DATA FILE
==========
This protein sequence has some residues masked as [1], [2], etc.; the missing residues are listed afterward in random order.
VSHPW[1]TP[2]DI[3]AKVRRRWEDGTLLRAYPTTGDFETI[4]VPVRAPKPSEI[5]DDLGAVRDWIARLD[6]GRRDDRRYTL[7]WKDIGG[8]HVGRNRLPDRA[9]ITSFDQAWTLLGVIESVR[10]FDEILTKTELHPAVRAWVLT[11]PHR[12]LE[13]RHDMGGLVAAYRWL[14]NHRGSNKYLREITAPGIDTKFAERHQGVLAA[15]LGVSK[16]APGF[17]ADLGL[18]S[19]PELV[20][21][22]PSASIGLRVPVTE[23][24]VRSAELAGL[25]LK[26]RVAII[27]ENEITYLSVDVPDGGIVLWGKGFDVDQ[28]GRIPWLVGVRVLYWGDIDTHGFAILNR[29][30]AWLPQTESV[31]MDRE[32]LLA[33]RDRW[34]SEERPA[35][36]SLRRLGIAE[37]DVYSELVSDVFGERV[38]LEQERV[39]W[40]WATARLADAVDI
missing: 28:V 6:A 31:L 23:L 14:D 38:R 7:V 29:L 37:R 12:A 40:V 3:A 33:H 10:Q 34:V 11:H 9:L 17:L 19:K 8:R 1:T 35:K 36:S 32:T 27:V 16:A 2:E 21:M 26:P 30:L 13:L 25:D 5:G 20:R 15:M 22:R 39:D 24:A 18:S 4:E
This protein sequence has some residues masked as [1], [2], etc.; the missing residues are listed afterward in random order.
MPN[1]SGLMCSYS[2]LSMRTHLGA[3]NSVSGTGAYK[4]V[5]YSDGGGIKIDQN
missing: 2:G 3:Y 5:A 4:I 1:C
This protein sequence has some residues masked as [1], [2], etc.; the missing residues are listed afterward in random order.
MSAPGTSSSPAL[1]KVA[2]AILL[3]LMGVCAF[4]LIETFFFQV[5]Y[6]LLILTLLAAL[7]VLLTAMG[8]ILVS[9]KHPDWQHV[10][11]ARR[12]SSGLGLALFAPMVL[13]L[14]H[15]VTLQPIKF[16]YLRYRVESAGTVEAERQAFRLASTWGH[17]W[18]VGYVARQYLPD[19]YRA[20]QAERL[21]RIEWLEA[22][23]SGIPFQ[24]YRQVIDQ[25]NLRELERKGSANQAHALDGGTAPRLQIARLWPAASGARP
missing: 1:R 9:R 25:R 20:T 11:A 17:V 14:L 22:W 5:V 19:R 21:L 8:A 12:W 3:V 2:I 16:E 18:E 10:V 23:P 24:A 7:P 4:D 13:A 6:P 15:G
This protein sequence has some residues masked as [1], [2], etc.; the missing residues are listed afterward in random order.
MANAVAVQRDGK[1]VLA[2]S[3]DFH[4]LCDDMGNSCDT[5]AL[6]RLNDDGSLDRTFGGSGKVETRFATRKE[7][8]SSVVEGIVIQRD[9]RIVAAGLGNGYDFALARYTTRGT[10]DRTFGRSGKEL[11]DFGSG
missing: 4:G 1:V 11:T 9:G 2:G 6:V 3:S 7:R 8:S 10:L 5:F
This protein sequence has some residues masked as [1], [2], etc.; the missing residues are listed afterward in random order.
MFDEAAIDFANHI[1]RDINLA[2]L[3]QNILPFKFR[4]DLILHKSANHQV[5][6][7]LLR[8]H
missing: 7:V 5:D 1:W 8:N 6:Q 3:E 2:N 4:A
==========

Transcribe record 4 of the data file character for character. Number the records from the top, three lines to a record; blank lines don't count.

This protein sequence has some residues masked as [1], [2], etc.; the missing residues are listed afterward in random order.
MANAVAVQRDGK[1]VLA[2]S[3]DFH[4]LCDDMGNSCDT[5]AL[6]RLNDDGSLDRTFGGSGKVETRFATRKE[7][8]SSVVEGIVIQRD[9]RIVAAGLGNGYDFALARYTTRGT[10]DRTFGRSGKEL[11]DFGSG
missing: 4:G 1:V 11:T 9:G 2:G 6:V 3:S 7:R 8:S 10:L 5:F